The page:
Individual people started “declaring that everything was safe” by themselves one after another without having any detailed knowledge of what was going on. My father was one of them.
When I was wondering what I (who evacuated leaving some of my family members behind) could do, I saw Safecast on the TV by chance. I wanted to help with their measurement activities.
- Totally Changed Lifestyle
Our lifestyle completely changed while our family ties strengthened after the explosions at the nuclear power plant on March 12.
My family used to grow various vegetables in our kitchen garden and all the family members joined the “harvest festival” in the harvest season. We would hold various annual events using the harvested vegetables such as barbecues and a “pork miso soup party.” It was my father’s delight to send freshly harvested vegetables to his friends and acquaintances every year who would then call to thank him. However, after gardening for many years he had to stop this year. This is because a Geiger counter we borrowed from Safecast made a continuous noise, just like the snow on an analog TV, when we held the counter close to the garden soil. This told us that a lot of radioactive material fell on the garden. After hearing this sound, my father silently pulled up the vegetables that he had planted.
I later asked my father why he was not growing vegetables in the garden this year. He said that he could not have his garden vegetables checked for radioactivity because his vegetables are not for commercial use and it is unbearable to let his grandchild and other family members eat vegetables which have not been confirmed safe. He also told me that stopping growing vegetables all together is the best way to protect everyone because once he grows the vegetables, it would be very hard for him not to give them to people or eat them himself.
We used to take my child to my parents’ house often so that they can see how fast their grandchild is growing, but such chances decreased after the accident. My child began walking but we cannot let him walk around the garden of my parents’ home any more.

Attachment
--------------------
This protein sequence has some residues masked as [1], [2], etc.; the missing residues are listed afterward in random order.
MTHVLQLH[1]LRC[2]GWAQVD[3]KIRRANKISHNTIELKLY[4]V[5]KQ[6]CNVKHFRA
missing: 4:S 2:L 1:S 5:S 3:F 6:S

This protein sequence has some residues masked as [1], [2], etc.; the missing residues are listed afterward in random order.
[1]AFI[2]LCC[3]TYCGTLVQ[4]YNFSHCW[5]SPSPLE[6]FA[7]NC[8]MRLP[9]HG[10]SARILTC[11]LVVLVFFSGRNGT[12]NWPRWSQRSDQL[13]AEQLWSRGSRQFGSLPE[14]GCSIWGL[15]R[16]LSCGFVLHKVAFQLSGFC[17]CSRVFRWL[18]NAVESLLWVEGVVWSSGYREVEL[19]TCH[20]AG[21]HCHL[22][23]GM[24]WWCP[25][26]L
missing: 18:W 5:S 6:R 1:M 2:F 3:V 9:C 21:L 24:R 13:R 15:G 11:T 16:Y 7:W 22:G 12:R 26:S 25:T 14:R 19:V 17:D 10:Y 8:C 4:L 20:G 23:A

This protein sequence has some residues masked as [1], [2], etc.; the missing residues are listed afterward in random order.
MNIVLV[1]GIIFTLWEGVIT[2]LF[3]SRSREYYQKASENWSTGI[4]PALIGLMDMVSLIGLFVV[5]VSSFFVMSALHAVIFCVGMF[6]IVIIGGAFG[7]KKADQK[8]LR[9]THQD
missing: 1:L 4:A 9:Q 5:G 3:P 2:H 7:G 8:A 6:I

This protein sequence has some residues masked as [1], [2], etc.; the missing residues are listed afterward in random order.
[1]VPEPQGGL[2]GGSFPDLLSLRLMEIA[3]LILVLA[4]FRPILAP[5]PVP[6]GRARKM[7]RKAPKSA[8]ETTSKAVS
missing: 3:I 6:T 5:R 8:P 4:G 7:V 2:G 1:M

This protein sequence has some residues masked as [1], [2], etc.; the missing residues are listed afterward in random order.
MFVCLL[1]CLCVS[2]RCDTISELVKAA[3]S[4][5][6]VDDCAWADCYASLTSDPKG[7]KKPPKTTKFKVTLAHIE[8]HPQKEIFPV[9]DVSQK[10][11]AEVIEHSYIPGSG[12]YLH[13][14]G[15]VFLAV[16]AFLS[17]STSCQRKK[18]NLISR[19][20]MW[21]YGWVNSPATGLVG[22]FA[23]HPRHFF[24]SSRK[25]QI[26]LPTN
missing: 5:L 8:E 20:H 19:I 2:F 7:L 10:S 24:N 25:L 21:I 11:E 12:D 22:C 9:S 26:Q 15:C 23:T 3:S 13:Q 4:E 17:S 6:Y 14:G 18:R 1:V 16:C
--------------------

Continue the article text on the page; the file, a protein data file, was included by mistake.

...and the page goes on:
My father and I have just completed a large wooden deck and a sandbox which we were working on since last year. Sadly, they became hotspots (9600 cpm). My family has completely lost the outdoor part of our own home.
- Sad Safecast Measurement
I was able to learn how to take measurements using a bGeigie (a Geiger counter in a bento-box) after receiving a brief explanation when I borrowed the device. Taking measurements is very easy. You attach the bGeigie to the side of your car, switch it on and then drive around. You then attach the data to an email and send it.
At first, I did not notice the situation in the areas I was driving around because I was more interested in this new measurement system. As I got used to using the device, I started to feel uncomfortable with what I was seeing.
While I had the radiation counter (that I bought) inside the car, the alarm kept going off, but children in front of me were sitting on the ground and enjoying fishing, elementary school students were running in the water in a roadside ditch as they played tag and a little child and mother were enjoying strolling around.
I did not know if that particular place was dangerous at the time, but the place was marked with red and brown when I later saw the Safecast measurement map (colors closer to red and brown indicate higher radiation levels). I realized that the general public does not know that a large amount of fallout came down on the area. It made me very sad and at the same time, I felt angry at myself because I could not solve any of these problems.
Although it is not glamorous work, I believe that our measurement efforts will contribute to a better future for our children.